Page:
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Dr. Edmund R. Hollis IIAwarded National Institutes of Health grant to study strategies to promote motor recovery after spinal cord injury

Lowey Announces more than $2.3 Million in Federal Funding for Burke Neurological Institute

Press Release
Published Media: 

National Institutes of Health grant will be used to study potential therapeutic strategies for spinal cord injury, stroke, traumatic brain injury, cerebral palsy, and neurodegenerative diseases.

WHITE PLAINS, NY – Congresswoman Nita Lowey (D-NY17/Westchester-Rockland) today announced that Burke Neurological Institute in White Plains, NY, has been awarded a $466,241 annual federal grant for five years, expected to total more than $2.3 million, from the National Institutes of Health (NIH) to study strategies for rehabilitation after spinal cord trauma.

“Spinal cord injuries and neurodegenerative diseases not only rob people of the joys of everyday movement, but they can dramatically harm an individual’s autonomy,” said Congresswoman Nita Lowey. “This funding will support the efforts of Burke Neurological Institute, of Weill Cornell Medicine, to pave a path for therapeutic advances to improve voluntary muscle movements and motor recovery in individuals who have suffered a spinal cord injury. As Chairwoman of the House Appropriations Committee, I will continue to secure federal resources that benefit the Lower Hudson Valley.”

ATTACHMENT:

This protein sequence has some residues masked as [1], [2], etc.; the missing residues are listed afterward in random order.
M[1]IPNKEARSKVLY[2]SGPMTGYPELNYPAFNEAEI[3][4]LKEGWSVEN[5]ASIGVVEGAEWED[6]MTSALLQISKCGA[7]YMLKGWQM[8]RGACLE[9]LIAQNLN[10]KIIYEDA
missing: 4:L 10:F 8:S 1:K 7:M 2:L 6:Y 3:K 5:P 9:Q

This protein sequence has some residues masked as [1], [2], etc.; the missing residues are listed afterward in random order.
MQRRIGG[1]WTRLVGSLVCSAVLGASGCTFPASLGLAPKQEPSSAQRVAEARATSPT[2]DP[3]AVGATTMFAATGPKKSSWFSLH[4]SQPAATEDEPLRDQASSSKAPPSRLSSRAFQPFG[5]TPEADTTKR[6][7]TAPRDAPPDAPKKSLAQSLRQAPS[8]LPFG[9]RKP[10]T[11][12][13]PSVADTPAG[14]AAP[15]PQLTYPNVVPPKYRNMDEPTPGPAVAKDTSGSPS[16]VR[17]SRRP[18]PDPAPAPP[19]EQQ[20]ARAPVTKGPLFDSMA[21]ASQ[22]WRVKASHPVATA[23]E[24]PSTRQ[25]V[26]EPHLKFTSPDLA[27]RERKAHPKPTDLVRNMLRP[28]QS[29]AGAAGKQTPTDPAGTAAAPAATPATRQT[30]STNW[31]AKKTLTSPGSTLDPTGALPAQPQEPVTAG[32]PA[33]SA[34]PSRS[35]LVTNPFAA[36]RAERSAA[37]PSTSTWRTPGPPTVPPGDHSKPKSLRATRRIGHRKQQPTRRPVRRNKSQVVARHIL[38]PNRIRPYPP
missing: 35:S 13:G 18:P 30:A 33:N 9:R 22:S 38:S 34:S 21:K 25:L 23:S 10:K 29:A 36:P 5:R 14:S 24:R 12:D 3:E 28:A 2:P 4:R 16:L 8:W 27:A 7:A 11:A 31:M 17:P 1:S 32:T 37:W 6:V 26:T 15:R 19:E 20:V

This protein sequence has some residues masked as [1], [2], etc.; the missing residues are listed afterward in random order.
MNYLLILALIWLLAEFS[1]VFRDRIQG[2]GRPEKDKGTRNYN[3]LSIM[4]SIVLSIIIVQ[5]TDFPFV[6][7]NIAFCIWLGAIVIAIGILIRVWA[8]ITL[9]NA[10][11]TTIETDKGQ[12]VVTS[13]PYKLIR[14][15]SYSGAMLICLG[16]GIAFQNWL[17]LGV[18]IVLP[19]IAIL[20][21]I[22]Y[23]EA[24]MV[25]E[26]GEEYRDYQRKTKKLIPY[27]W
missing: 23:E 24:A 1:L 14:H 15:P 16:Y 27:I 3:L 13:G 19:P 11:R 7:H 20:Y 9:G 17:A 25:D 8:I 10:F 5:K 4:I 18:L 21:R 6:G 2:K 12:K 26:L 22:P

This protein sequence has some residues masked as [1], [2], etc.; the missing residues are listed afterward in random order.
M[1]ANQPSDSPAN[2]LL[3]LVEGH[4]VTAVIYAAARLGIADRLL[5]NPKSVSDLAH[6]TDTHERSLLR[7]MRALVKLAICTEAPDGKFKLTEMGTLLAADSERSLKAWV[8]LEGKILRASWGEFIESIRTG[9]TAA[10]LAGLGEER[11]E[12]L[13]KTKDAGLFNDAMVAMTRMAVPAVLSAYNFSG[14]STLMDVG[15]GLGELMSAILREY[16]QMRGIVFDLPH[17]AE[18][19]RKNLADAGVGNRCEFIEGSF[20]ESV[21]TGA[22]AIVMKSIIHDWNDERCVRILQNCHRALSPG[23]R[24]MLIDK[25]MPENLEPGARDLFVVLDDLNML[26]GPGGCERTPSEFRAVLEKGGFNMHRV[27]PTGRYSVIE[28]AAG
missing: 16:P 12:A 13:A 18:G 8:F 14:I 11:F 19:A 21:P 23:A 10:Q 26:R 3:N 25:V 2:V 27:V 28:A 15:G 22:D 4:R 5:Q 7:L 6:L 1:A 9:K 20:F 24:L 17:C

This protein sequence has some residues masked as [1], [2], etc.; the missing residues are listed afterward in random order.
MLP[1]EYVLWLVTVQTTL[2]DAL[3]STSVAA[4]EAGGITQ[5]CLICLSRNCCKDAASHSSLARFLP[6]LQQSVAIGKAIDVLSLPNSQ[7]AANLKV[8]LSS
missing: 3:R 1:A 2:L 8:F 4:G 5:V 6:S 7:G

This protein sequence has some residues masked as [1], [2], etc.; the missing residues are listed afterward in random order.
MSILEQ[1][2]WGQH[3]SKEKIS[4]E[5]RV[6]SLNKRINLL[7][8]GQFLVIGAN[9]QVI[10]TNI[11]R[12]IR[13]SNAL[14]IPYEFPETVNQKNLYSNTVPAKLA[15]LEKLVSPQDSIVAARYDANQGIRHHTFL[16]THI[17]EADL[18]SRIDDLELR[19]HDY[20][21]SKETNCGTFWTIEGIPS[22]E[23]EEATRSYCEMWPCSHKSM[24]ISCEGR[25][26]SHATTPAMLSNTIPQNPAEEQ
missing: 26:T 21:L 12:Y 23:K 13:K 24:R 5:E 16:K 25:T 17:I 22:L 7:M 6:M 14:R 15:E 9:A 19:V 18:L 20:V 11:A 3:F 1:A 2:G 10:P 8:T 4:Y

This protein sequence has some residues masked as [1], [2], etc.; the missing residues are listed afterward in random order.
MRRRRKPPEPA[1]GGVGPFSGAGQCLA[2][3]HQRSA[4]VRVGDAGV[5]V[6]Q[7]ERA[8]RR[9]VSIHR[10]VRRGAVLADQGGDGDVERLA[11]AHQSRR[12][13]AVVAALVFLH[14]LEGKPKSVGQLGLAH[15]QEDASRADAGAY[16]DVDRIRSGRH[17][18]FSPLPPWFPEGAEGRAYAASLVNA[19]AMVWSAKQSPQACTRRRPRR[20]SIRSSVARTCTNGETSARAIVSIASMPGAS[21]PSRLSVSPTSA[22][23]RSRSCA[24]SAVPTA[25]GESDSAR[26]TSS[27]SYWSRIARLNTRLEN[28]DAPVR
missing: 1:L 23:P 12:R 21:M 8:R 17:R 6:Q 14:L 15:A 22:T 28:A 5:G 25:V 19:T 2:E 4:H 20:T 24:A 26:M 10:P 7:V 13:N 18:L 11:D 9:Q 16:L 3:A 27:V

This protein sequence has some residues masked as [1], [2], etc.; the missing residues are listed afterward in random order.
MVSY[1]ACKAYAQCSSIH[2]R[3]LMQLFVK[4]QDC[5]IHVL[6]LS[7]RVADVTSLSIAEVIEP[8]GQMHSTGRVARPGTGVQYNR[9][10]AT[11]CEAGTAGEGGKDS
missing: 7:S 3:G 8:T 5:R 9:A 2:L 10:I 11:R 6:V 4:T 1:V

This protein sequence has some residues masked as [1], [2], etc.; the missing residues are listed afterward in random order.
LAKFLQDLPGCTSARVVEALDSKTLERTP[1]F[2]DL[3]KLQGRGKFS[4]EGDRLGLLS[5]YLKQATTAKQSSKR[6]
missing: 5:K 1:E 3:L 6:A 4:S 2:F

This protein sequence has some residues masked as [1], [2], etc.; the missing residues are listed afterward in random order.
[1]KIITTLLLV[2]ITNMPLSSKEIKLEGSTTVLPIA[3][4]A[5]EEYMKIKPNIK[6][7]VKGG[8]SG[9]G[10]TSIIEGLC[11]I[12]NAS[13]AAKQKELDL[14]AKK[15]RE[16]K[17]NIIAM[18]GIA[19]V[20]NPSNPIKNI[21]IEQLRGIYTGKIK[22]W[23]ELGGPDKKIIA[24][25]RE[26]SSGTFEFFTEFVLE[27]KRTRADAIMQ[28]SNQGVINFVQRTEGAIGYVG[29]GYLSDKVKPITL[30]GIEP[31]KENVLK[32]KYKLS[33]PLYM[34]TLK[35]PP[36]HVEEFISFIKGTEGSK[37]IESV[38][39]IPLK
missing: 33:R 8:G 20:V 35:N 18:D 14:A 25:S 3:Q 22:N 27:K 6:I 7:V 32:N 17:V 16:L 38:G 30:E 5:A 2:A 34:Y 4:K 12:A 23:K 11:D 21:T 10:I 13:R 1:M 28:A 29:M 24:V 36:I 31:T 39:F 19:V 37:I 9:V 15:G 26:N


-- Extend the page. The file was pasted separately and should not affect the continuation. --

According to the National Spinal Cord Injury Statistical Center, in 2018 there were approximately 288,000 people living with spinal cord injuries in the United States, and this number is projected to grow by 18,000 cases each year. The NIH grant will focus on limb function and could have broad implications in helping those with spinal cord injuries walk and run without assistance.

“One of the major priorities of the Burke Neurological Institute, an affiliate of Weill Cornell Medicine, is to repair the spinal cord after trauma so people can walk again,” said Dr. Rajiv Ratan, Executive Director of Burke Neurological Institute. “Intense focus around the world has been directed toward repairing local circuits below the neck. Dr. Edmund Hollis’s exciting studies suggest that the intact brain above the spinal cord can contribute to functional recovery in exciting new ways. We appreciate Congresswoman Nita Lowey’s advocacy and continued support of funding for scientific research from the NIH.”

Dr. Ratan said that Dr. Hollis has been successful in getting other NIH funding including a Director’s Innovation Award, so this grant represents another validation of the approaches he is taking in his laboratory in White Plains at the Burke Neurological Institute.

Last week, as the Chairwoman of the House Appropriations Committee, Congresswoman Lowey led the House in passing a fiscal year 2020 spending package that includes a $2 billion increase in federal funding for NIH. Lowey was also instrumental in securing an estimated $82 million in spinal cord injury research for FY 2019.


Conditions & Recovery

Spinal Cord Injury icon
Around the world, between 300,000 and 500,000 people are living with a SCI.
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Write and walk again.
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Pain free, touch and smell like before.